background preloader

Introduction to Cooperative Learning

Introduction to Cooperative Learning
An Overview Of Cooperative Learning David W Johnson and Roger T Johnson Without the cooperation of its members society cannot survive, and the society of man has survived because the cooperativeness of its members made survival possible…. It was not an advantageous individual here and there who did so, but the group. In human societies the individuals who are most likely to survive are those who are best enabled to do so by their group. (Ashley Montagu, 1965) How students interact with each another is a neglected aspect of instruction. In the mid-1960s, cooperative learning was relatively unknown and largely ignored by educators. Definition of Cooperative Learning Students’ learning goals may be structured to promote cooperative, competitive, or individualistic efforts. Cooperation is working together to accomplish shared goals. Types Of Cooperative Learning Formal Cooperative Learning 1. 2. 3. 4. Informal Cooperative Learning 1. 2. a. b. c. d. The question may require students to: a. b. c. d. Related:  Methodology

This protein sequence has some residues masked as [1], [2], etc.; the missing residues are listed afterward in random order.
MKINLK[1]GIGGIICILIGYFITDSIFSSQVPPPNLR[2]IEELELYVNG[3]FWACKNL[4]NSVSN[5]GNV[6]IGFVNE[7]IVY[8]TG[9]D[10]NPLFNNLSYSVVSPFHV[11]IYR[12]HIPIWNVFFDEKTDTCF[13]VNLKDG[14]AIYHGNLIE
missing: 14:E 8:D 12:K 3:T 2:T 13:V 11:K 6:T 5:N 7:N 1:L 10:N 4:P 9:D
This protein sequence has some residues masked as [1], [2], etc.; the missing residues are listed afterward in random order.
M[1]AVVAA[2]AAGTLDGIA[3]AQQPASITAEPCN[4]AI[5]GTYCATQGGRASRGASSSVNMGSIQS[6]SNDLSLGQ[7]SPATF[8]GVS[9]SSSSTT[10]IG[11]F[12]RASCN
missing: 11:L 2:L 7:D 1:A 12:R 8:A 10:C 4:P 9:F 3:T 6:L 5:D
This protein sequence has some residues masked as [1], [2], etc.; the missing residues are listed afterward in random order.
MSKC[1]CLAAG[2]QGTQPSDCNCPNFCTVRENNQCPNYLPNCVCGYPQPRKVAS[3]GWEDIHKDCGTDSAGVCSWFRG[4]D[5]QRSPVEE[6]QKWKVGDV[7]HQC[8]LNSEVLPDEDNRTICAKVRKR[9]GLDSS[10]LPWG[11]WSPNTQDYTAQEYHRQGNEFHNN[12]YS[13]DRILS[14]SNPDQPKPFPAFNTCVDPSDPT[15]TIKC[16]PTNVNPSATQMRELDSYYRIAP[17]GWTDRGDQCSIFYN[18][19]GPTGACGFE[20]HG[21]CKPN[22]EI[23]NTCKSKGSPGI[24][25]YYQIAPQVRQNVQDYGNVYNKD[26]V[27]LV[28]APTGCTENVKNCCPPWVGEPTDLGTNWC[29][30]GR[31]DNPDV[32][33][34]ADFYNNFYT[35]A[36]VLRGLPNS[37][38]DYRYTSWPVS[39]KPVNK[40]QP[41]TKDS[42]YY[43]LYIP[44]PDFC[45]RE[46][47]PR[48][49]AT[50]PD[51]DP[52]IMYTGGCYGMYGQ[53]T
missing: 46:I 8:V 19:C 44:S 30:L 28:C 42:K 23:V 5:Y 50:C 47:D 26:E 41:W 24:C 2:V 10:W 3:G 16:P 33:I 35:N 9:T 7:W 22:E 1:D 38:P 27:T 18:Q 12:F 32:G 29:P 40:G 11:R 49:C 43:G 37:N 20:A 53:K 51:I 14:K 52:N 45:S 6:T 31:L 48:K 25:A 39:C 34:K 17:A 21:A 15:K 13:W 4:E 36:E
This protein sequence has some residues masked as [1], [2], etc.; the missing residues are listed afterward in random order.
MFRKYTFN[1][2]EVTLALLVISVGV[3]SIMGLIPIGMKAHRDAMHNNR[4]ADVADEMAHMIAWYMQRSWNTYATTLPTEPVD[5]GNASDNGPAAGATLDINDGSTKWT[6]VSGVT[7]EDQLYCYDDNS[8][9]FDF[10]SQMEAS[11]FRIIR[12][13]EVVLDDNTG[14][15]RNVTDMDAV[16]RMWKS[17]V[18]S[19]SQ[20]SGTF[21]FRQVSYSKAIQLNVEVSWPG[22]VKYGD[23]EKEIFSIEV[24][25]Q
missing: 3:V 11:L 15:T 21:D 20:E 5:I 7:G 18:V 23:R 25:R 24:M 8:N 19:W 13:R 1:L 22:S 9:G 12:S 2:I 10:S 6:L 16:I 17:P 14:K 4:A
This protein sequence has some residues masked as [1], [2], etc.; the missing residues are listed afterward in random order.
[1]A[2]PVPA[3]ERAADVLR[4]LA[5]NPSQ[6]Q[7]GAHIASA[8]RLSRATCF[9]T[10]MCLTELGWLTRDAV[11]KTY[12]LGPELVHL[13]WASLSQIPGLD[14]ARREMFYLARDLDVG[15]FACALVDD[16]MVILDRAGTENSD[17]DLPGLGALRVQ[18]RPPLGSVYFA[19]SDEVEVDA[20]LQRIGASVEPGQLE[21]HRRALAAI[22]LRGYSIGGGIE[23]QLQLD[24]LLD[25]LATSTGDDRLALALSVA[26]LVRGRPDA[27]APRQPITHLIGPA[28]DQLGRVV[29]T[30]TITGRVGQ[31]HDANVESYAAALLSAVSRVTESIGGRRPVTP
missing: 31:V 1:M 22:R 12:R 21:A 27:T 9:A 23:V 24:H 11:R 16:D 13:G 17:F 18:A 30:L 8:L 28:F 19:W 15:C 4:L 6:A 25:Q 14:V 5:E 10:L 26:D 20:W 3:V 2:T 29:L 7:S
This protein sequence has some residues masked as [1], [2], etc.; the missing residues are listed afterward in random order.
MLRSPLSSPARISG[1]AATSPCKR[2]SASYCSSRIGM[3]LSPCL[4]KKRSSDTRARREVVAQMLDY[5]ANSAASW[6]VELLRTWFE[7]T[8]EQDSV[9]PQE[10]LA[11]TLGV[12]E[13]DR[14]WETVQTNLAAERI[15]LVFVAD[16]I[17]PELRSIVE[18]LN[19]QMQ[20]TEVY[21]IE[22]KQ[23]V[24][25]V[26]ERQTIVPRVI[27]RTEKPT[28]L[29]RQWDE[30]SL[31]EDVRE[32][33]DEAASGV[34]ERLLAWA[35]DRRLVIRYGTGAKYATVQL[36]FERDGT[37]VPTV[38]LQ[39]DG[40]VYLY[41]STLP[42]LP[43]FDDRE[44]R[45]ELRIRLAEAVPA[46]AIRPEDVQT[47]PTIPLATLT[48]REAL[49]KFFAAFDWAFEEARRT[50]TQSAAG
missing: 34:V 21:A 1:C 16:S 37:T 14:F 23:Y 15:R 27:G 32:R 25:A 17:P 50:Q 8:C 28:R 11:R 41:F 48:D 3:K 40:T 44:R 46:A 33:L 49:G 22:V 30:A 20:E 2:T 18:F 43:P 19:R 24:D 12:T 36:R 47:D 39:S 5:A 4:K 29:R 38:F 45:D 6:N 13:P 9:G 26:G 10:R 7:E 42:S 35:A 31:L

Cooperative and Collaborative Learning in the Classroom - Educational Psychology Video Cooperative Learning Working together in a group can be a great experience for some people and a terrible one for others. You've probably realized by now that working in a group is pretty common in education. In cooperative learning, students work together in small groups to complete a structured task or goal. Jigsaw An example of a very popular cooperative learning activity that teachers use is jigsaw, where each student is required to research one section of the material and then teach it to the other members of the group. For example, imagine you've been placed in a group that has been tasked with researching the life of Dr. In this way, jigsaw activities are specifically structured so that the only access any member has to all of the information is through the work of other members. As a cooperative learning activity, jigsaw provides a very efficient way for students to learn. Elements of Cooperative Learning The fourth element of cooperative learning is collaborative skills.